Young children with autism not able to return to school next week, Scottish council tells parents

Parents with young children in schools for pupils with additional needs in Falkirk have been told they will not be able to return to school full time next week – despite mainstream schools opening for five days for P1 to P3 classes.

People with children under seven in Ladeside, Sacred Heart and Easter Carmuirs schools in Falkirk, which cater for children with severe autism, have been told they will only be able to attend school for four days a week until all pupils are back in class – despite the Scottish Government announcing a return to the classroom for the youngest pupils from Monday.

Pupils will attend school on Monday and Tuesday and Thursday and Friday, with a break on Wednesday.

Parents and autism charities have warned of the impact the disruption will have on young children with the condition, saying that autistic youngsters will be “left behind” their mainstream peers.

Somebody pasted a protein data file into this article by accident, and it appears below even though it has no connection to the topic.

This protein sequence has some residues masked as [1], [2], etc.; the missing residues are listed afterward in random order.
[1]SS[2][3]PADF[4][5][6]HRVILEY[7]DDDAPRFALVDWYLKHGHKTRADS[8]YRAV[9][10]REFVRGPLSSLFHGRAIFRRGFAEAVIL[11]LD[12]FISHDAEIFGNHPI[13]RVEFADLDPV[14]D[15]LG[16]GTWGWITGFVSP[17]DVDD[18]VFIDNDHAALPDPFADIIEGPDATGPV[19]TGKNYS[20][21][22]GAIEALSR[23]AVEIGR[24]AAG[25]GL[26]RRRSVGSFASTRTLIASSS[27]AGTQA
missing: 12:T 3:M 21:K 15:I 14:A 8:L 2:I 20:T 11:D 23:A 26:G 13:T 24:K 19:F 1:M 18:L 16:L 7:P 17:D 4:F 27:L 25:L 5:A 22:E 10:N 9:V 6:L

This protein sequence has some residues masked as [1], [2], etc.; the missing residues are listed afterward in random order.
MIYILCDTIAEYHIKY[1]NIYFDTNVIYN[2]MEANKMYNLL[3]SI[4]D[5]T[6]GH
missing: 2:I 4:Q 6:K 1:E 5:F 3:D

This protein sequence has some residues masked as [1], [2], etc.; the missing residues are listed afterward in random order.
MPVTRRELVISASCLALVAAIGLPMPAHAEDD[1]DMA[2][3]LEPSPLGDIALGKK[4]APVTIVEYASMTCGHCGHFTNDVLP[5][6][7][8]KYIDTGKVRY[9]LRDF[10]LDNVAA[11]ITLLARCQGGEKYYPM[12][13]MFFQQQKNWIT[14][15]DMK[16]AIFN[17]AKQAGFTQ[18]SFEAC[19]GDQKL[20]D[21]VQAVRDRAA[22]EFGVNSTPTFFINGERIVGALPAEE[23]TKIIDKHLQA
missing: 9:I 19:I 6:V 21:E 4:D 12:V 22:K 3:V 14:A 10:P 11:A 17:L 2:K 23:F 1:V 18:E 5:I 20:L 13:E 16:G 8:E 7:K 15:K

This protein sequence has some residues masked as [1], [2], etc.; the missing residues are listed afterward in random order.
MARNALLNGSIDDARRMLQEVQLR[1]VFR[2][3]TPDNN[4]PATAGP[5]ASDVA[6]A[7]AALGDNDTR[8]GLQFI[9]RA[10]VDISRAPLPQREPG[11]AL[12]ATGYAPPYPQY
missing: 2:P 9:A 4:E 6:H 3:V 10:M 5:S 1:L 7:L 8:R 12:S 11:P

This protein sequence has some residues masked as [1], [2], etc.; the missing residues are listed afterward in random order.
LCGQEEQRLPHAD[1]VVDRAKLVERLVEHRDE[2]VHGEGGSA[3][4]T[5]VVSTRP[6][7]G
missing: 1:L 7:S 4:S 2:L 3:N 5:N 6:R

Children in P1 to P3 are starting school next week.

Falkirk Council said the move was due to a “risk assessment” and because pupils in ASN schools “cannot maintain” social distancing. Parents at Sacred Heart school were told the Wednesday break would allow for “deep cleaning”.

Under Scottish Government guidelines, children under 12 do not have to social distance due to the reduced risk of transmission of coronavirus in young children.

Nick Ward, director of National Autistic Society Scotland, said: "The strict restrictions and huge change to routine created from the pandemic and lockdown has left many autistic children and families under severe pressure with profound impacts on mental health and wellbeing.

"Many parents have struggled to effectively home school, as through no fault of their own, they do not have the skills to deliver specialist learning and many are worried their children are falling behind.

"The Government has set out the timetable for children returning to school and it is important that autistic children benefit from the same opportunities as everyone else to safely attend school, whether in mainstream or specialist settings. To not do so risks leaving autistic children and young people left behind and their futures put in jeopardy."